David Cameron’s “fingerprints are all over a scaremongering campaign” against Scottish independence, Alex Salmond has claimed.
Repeating his allegation that the Treasury leaked information over Royal Bank of Scotland plans to move headquarters to England after a “yes” vote, the First Minister hit out during a meeting with Scottish business leaders at Edinburgh Airport on Monday.
“When you try to pressurise people, pressurise companies, as the Prime Minister has undoubtedly been doing and indeed the Treasury, then that's a different circumstance,” he said.
"I think people in Scotland will know the Prime Minister's fingerprints are all over the scaremongering campaign and the Treasury's fingerprints are all over the bank campaign."
Downing Street could not be reached for a comment.
Business leaders and financial chiefs have been among those raising concerns about secession, threatening to pull operations out of Scotland as a report claimed £17 billion had been drained from the UK economy because of growing uncertainty.
A Scottish MP described the “yes” campaign as “one of hope over fear” as polls continued to show strong support for independence with just days left until the referendum.
Kenny MacAskill, the Scottish National Party’s Justice Secretary, said: "I think our campaign is one of hope over fear.
"This is our chance to make sure that we end a situation where we have a Tory Government that we never voted for. And it has happened not once but many times.”
Speaking to BBC News, he criticised David Cameron and Ed Miliband for saying they “love [Scotland] and in the next sentence that pestilence and plague will befall our land if we have the audacity to vote for independence."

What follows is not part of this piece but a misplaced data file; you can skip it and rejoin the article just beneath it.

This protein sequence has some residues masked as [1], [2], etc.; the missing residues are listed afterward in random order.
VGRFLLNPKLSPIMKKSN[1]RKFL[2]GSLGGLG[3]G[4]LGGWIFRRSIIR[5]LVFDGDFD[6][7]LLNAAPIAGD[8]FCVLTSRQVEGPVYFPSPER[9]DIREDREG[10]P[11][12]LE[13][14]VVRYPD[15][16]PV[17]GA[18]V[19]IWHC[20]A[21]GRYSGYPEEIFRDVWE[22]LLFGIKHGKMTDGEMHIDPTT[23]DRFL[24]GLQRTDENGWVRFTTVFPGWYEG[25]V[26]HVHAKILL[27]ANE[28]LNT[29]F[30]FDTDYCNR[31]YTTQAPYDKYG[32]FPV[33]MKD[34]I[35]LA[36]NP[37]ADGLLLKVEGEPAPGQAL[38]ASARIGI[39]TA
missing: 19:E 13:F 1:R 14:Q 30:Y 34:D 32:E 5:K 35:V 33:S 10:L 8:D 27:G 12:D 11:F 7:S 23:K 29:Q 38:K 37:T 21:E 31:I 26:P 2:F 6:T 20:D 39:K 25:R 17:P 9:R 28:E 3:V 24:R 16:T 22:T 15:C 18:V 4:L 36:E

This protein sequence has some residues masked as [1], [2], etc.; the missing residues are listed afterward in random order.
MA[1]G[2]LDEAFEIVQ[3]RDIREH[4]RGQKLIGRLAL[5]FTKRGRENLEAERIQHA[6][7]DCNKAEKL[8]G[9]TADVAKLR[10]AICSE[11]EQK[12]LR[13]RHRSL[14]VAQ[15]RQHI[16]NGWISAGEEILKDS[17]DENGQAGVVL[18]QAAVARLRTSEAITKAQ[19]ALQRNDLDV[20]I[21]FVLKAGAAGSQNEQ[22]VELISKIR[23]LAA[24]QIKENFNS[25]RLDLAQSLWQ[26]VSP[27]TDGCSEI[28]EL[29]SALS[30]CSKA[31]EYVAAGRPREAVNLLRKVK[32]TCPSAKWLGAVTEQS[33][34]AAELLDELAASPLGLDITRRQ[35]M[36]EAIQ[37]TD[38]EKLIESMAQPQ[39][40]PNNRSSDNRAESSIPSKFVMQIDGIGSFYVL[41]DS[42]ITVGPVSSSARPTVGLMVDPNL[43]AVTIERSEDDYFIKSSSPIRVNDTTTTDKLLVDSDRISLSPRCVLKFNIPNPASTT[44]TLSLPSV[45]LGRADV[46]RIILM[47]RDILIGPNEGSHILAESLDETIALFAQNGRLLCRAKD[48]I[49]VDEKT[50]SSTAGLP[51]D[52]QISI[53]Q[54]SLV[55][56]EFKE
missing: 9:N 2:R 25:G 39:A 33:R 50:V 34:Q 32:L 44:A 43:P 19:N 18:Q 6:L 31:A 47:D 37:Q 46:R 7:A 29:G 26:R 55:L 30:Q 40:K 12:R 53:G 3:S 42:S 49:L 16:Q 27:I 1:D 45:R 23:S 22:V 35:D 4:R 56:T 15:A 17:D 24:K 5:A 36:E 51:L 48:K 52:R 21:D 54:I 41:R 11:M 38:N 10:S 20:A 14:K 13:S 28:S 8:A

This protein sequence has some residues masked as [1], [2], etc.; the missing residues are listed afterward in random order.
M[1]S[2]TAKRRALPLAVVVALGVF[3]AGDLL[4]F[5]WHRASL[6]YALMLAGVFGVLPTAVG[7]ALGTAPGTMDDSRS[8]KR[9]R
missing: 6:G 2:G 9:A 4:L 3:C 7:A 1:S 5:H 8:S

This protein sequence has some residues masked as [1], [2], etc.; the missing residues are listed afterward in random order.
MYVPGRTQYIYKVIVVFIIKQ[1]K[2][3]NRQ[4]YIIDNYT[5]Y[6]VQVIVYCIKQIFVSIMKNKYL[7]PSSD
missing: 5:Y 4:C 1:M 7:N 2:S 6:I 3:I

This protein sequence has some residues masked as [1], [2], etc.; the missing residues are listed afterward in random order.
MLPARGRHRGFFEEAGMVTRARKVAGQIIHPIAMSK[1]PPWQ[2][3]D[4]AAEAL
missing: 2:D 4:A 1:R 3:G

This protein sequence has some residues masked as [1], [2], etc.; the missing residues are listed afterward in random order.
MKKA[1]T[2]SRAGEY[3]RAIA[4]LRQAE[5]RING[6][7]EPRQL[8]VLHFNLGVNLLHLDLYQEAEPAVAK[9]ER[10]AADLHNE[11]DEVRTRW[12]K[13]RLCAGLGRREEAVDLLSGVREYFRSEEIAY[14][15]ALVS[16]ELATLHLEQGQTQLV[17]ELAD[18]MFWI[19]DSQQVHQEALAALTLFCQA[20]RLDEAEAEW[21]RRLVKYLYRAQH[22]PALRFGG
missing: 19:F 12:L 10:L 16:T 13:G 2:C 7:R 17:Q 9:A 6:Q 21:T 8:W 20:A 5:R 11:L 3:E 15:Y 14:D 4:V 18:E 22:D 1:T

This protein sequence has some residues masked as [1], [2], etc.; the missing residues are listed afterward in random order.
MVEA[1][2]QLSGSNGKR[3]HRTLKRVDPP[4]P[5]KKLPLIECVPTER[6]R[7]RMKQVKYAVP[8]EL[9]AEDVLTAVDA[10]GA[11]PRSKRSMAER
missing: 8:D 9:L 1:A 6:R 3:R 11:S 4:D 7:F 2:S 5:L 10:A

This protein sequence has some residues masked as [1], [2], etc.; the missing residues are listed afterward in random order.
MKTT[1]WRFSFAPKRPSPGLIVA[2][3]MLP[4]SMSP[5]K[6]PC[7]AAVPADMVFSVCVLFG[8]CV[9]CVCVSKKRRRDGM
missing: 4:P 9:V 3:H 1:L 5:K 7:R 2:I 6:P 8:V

Both leaders are in Scotland in a last-minute scramble to maintain the union amid continued criticisms from nationalists that the “Better Together campaign” has been based on negativity and scaremongering about the Scottish economy.
“If Scotland votes yes, the UK will split, and we will go our separate ways forever.”
The UK Government has offered new powers and autonomy for Scotland in a so-called “devo-max” arrangement but Mr MacAskill said the people of Scotland "won't be fooled again" by the promises.
He said: "We had the Queen's speech, when he laid out a programme for government just a few months back and he didn't lay out any extra powers.
“We also know from history, we remember back in 1979, a former Tory premier said vote No and we'll make sure you'll get a better scheme and all we got was Margaret Thatcher.”
The polls will open in Scotland at 7am on Thursday, with the results expected to start coming in early on Friday.
Additional reporting by PA
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